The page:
IV.  Bin El Ouidaine to Azrou

This was originally intended to be a 4 day bike ride.  But due to my slow start and my desire to spend more time in interesting places (as opposed to desolate roads), I biked and taxied (mostly) this in one day. 

How to climb a mountain on a bike:

Not sure what this means...

Loner donkey in middle of nowhere...

$20 hotel room in Azrou.  Very clean.  Shared shower in hall.  No other guests.  I enjoyed my night with the towel swans.  

Backside of some houses in Azrou.

The "Rock of Azrou." I know it is called that, but no one can give me the back story. 

Street signs in Azrou.  Everywhere I have been there is a lot of signage in English and Arabic indicating which directions the cities are.  There are no street signs with street names or numbers, but these arrow signs make it pretty easy to navigate the country.  I am heading to Meknes tomorrow....

Video of call to prayer in Azrou. This emanates from the mosque in each town. (I can't embed a video on my iPad, will embed later.  In meantime, here is link:) 

Woman weaving...

Being a large white tourist in Morocco, some interesting things happen.  Namely, if I stand still for 5 minutes, someone will come and talk to me and offer me something.  I have been given food, coffee, tea, water and an orange.  Almost every day one or more people have invited me in to have "Iftar" (night time Ramadan meal) with their family.  

Anyways, while walking around Azrou, a Lebanese guy named Haytham stopped to talk to me.  He is an engineer/architect (sorry Haytham I forgot which one) working in the area. Within 5 minutes he offered to have me stay at his apartment.  I had already gotten a hotel (with towel swans), so I declined.  But I did take his offer to show me around the area by car.  

He took me to the nearby city of Ifran where he lives and works.  It is known as the Swiss city of Morocco.  It does not "look like" Morocco.  They have large cedar trees...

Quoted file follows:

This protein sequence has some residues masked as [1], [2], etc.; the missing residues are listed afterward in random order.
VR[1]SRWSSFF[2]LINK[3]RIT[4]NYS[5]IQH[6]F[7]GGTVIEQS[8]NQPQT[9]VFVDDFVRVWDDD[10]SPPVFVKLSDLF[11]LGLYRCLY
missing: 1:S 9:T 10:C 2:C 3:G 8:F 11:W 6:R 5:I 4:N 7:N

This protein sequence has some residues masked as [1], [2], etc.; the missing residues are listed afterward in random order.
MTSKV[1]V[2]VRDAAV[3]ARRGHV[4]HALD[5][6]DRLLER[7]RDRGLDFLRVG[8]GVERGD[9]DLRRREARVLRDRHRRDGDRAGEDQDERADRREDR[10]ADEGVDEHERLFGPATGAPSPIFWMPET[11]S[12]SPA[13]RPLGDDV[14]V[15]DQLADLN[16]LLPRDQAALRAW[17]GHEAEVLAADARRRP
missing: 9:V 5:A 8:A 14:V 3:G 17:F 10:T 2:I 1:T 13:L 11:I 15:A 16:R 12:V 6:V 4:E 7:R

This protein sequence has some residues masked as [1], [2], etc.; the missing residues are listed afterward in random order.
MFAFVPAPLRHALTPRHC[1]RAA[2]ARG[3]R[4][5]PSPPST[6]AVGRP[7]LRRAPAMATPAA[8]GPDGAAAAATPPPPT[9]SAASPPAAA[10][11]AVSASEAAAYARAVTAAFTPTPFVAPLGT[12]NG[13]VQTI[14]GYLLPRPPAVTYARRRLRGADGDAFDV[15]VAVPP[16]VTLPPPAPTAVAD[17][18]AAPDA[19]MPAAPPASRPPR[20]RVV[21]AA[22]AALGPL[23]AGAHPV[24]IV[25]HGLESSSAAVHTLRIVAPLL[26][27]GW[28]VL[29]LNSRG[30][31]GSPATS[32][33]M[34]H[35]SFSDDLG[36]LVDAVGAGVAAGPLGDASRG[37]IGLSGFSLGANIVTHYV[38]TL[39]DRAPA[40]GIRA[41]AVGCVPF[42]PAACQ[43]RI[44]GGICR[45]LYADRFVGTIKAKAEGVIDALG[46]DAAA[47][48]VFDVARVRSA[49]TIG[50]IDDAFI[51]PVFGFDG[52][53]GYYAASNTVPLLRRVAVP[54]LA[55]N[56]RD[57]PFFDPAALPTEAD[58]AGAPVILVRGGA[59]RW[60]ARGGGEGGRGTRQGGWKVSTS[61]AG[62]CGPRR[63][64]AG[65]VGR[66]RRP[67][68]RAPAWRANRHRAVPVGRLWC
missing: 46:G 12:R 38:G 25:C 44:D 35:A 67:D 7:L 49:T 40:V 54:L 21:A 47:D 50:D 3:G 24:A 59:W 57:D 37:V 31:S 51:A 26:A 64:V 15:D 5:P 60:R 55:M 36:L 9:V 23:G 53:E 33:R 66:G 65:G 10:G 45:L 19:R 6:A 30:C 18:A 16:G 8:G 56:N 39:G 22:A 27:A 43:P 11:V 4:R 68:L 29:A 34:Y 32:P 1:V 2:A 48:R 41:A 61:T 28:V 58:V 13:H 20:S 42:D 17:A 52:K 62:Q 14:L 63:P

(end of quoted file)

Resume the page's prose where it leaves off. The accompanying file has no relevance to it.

In the cedar forest, you can meet and feed monkeys.  This is not like an organized American petting zoo.  This is just walk into the forest and throw some peanuts and all these monkeys come running.  

Haytham on the right and a local "guide."

Haytham and I simultaneously feeding....

Looking at Azrou from Ifran.  Very green!

Very Swiss...

Haytham's apartment.  Notice I am wearing a sweatshirt, much cooler up in the Swiss village than my first few days outside of Marrakech.  

Carved lion in Ifran.  Haytham told me that Ifran used to be a prison (along time ago).  Allegedly, the lion was carved by prisoners.  

Ifran gets snow in the winter and has some ski hills!  Who knew there was skiing in Morocco!!  You can see one ahead.  

V. Azrou to Ifran to Meknes:

My plan was to bike from Azrou to Meknes.  Haytham told me the bike ride from Ifran was more beautiful and much easier (downhill).  Continuing his amazing kindness, he dropped me at my hotel after our driving tour and offered to pick me up in the morning.  He would drive me up hill to Ifran and drop me off at the high point, so I could cruise 40 miles downhill to Meknes.  

Selfie with Haytham as he drops me off.  

Lone scorpion on rode to Meknes...

This sign was in a small town called El Hajeeb (I think).  I kept seeing these large storks (I think) perched above houses and towers.  Also, the sign is interesting...not sure what language the characters are in (not Arabic).  (update - discovered this is the Berber language)

Stopping for a secret lunch.  Sebta is the Spanish colony I am aiming for in a week.  Here the sign indicates 316 km to get there.  This is what the highway road markers look like...low concrete structures on the side of the road.  

Coke and McDonalds everywhere...

I had a French host, Anne, lined up in Meknes.  She is part of a community that hosts people traveling by bike.  Some views of Meknes from the top of her apartment building.  It is a bigger city than I thought, about 1 million people.